Indonesia shares cultural insight with PSU community

The second annual Indonesia Night was held Friday, Feb. 19 in Lincoln Hall. The event was headed by Lifia Teguh, the President of the PSU Indonesian Student Association—also known as PERMIAS. The theme for the event was “Celebrating Diversity.”

Present at the event were reputable VIPs such as the Indonesian Consulate General of San Francisco, the Director of International Relations from the Portland Mayor’s office, and Helen Heller, a representative from the Indonesian Community of Oregon.

The Indonesian dedication to diversity and tolerance may be best demonstrated by the country’s vast amount of ethnic regions, dialects, religions and islands. Teguh stated, “You can imagine how diverse [Indonesia] is, but still we unite as a nation.” She said, “We want Indonesia to be the role model of diversity.”

The PERMIAS mission serves as an active response to the ongoing display of intolerance of diversity in America.

Attendee of the event, PSU student, Anna Duell, commented, “This is probably the coolest cultural event that I’ve been to at PSU.”

Through exemplified arrays of dishes, music and performances, a sample of traditional Indonesian culture was shared with the Portland community.

PSU alumni Erica Skadsen proclaimed, “I’ve been to Indonesia 6 times and it’s so great to see so many people in the community turnout and support the Indonesian students and dancers that we have here tonight… It was just so special to see something so unique being offered here.”

The night started off with a sampling of Indonesia’s most popular dishes and desserts. All of the foods at the event were prepared by Indonesian mothers in the Portland community.

The main event consisted of music and dance performances by certain PERMIAS members. The aim was to give the audience a sample of different Indonesian ethnic groups, such as Java, Sumatra, and Sulawesi.

Notably, MAPATU (Masyarakat Adat Pakasaan Ne Tounsea, a traditional Indonesia dance troupe flown in from Manado, North Sulawesi for the event) performed three traditional pieces: the Tetengkoren, the Tumatenden, and the Kabasaran Dance.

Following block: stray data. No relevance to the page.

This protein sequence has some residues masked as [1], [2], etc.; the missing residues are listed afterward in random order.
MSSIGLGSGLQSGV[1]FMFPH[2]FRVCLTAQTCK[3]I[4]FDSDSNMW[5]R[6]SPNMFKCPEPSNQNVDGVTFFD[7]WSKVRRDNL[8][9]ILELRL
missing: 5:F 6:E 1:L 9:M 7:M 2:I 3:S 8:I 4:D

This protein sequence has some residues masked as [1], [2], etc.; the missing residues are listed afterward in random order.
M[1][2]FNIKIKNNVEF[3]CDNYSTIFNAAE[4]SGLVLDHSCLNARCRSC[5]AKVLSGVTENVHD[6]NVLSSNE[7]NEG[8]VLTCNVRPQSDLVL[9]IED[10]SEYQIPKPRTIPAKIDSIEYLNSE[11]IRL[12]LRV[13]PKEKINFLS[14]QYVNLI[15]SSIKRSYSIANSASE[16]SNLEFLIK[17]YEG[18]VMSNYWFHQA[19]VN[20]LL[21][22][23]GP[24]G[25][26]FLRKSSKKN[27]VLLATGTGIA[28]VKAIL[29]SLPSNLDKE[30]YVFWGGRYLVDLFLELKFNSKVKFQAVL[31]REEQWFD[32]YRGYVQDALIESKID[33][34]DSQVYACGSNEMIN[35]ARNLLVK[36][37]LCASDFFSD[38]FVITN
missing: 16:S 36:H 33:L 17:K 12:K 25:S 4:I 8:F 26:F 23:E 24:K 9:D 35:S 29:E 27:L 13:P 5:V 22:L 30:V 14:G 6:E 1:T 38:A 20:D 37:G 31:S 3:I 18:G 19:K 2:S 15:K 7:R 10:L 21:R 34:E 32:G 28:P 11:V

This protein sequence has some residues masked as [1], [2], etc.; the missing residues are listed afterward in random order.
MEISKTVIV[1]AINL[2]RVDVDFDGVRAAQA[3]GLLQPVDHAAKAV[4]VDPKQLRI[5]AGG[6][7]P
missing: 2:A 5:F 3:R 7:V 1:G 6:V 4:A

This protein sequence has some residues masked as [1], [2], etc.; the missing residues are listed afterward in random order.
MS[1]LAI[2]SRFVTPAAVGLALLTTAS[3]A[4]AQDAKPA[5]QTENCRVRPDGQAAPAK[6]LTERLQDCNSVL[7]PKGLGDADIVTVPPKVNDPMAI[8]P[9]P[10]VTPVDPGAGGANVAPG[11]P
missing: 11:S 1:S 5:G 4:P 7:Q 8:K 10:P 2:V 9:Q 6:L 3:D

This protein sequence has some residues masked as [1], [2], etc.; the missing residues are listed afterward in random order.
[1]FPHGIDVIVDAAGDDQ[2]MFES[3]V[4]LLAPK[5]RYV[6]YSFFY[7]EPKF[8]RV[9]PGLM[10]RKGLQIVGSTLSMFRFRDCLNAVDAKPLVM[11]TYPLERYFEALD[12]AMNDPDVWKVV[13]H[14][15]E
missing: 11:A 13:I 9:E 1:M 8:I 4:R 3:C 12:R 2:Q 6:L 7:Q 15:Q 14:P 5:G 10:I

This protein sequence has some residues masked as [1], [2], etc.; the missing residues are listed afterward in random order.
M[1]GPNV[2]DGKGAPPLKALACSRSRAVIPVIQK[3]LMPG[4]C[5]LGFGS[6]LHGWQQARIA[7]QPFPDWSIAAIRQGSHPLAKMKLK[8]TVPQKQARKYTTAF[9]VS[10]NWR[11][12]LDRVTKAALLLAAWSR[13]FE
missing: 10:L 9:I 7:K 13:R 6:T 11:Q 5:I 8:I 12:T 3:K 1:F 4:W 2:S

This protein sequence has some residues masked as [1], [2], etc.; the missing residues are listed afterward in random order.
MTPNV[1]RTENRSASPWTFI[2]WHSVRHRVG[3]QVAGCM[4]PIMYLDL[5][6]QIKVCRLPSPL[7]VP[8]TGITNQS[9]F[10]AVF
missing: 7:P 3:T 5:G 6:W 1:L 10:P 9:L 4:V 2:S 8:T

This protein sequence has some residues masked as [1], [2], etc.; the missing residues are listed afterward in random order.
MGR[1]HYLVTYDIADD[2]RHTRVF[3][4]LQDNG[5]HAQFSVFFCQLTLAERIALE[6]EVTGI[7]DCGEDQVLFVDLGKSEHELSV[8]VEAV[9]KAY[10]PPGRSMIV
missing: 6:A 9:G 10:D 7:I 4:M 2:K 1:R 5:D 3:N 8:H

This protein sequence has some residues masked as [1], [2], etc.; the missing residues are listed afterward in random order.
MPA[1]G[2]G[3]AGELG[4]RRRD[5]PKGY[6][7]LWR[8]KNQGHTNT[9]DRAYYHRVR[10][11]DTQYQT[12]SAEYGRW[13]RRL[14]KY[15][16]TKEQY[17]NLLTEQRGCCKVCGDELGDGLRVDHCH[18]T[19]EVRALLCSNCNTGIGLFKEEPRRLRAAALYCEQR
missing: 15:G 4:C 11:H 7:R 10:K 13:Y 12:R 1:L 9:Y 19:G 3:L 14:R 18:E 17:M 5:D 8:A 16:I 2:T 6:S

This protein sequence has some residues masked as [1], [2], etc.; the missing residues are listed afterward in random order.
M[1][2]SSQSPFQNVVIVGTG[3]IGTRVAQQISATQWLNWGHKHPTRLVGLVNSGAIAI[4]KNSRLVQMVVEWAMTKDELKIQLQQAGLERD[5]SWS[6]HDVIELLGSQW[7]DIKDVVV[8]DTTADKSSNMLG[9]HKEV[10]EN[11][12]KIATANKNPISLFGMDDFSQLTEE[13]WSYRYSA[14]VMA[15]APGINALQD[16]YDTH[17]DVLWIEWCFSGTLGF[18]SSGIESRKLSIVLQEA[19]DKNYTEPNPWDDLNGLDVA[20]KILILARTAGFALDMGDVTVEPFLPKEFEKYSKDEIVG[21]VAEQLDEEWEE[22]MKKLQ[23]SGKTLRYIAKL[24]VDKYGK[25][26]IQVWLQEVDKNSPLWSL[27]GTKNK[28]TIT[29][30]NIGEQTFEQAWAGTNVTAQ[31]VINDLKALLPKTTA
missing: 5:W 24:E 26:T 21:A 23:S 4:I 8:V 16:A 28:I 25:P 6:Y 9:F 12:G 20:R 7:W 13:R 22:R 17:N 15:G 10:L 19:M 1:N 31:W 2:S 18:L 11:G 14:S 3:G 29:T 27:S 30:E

Each piece performed by MAPATU was a beautiful mix of theatrical dance and live music that told a story of life in ancient times in North Sulawesi, Indonesia. For example, the Tetengkoren Dance represented the life of the Minahasan farmers in North Sulawesi, the Kabasaran dance was an ancient warrior dance, and the Tumatenden Dance depicted an ancient mythological love story.
The energy of the performers was reminiscent of the Haka, the traditional ancestral war cry/dance from the Māori people of New Zealand.

Teguh performed two piano pieces composed by herself that integrated traditional Indonesian techniques, as well as some more contemporary influences. For example, her second piece, performed on one single piano in collaboration with three other students, consisted of two people at the piano, one musician hand beating the side of the piano, and another plucking the strings of the piano directly. The entire piece combined conventional and unorthodox techniques to create a new, contemporary sound. The song was not only representative of Indonesian music, but with the drumming and plucking it slowly became a remix of an Indonesian classic.

Spencer Spargo, a supporter of Indonesian culture stated, “It’s kind of hard to nail down one favorite thing,” he said. “What I really liked about it was that they really tied their message together, making the audience a part of it. All of them [PERMIAS] together coordinate[d] this…pretty impressive.”